The price of oil may have finally hit rock bottom, giving a glimmer of hope to oil companies, according to a report released Friday by the International Energy Agency (IEA).
Crude prices have seen better days recently, as the price of oil on the market has dropped from a $100 per barrel high in 2014 to a $27 low in 2016. But there might be a reason for oil producers to be optimistic — the price of oil has gone above $40 a barrel for the first time in 2016.
“It is clear that the current direction of travel is the correct one, although with a long way to go,” the oil market report warned. The report added, “There are signs that prices might have bottomed out.”
The IEA attributes the price increase to Organization of the Petroleum Exporting Countries’ (OPEC) decision to freeze oil outputs, as well as Iran’s slower than expected move into the crude trade business after seeing U.S.-administered trade sanctions lifted.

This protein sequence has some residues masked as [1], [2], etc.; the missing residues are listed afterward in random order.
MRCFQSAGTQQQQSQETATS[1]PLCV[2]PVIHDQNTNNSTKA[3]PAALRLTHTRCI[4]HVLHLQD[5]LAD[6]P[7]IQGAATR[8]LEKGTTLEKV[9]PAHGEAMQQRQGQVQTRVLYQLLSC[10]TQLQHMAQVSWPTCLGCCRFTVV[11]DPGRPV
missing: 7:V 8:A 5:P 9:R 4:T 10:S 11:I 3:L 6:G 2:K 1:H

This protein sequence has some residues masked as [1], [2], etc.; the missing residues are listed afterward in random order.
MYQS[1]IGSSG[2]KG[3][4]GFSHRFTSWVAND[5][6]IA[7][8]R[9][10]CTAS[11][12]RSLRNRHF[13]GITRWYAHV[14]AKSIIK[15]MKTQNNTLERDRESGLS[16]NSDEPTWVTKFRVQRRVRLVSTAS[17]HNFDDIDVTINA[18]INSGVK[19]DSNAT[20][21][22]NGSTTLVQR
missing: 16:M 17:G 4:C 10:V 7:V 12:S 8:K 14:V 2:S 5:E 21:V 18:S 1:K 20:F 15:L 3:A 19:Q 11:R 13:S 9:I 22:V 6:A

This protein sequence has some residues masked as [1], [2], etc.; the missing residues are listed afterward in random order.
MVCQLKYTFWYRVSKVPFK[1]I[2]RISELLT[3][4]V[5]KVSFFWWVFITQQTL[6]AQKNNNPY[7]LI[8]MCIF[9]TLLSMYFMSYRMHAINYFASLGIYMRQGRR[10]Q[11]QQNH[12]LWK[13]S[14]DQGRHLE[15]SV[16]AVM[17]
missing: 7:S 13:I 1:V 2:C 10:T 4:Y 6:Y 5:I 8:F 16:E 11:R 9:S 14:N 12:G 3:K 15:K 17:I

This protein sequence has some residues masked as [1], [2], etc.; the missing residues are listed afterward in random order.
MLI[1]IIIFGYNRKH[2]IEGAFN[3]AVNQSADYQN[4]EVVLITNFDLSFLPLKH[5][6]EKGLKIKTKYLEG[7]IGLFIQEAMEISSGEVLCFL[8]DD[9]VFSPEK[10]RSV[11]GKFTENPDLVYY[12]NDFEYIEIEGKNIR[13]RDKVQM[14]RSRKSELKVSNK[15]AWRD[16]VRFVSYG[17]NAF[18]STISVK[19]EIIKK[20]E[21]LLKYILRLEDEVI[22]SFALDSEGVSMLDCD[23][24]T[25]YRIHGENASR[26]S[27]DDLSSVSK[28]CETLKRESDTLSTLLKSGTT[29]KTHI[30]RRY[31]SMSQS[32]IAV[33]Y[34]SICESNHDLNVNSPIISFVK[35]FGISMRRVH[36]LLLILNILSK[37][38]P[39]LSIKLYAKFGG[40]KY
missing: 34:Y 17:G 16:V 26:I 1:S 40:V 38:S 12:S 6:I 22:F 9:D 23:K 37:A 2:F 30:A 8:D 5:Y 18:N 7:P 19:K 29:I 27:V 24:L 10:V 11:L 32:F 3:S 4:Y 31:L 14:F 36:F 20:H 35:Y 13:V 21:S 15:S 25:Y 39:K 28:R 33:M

Before the sanctions were lifted, energy insiders and analysts believed Iran would contribute as many as 500,000 barrels of oil into the market — but that simply hasn’t materialized, as the Islamic nation’s output was pegged at 200,000 barrels in February.
Overall, oil outputs have also ticked down, the report notes.
“Global oil supplies eased by 180,000 barrels per day (180 kb/d) in February, to 96.5 million barrels per day (mb/d), on lower OPEC and non-OPEC output,” the IEA report said, though the study sparked a warning. “The foundations for global demand growth are sound, but not rock-solid.”
The recent uptick in prices may not be enough to squelch fears among oil producers and financial institutions.
Norbert Ruecker, the head of the research arm of Swiss private bank Julius Baer, argued Baer “still believes that oil prices experience a short-term bounce but no long-term recovery.”
Investors at Goldman Sachs told reporters Thursday the “oil price rally will prove self-defeating as it did last spring,” if nothing is done about the massive oil outputs.
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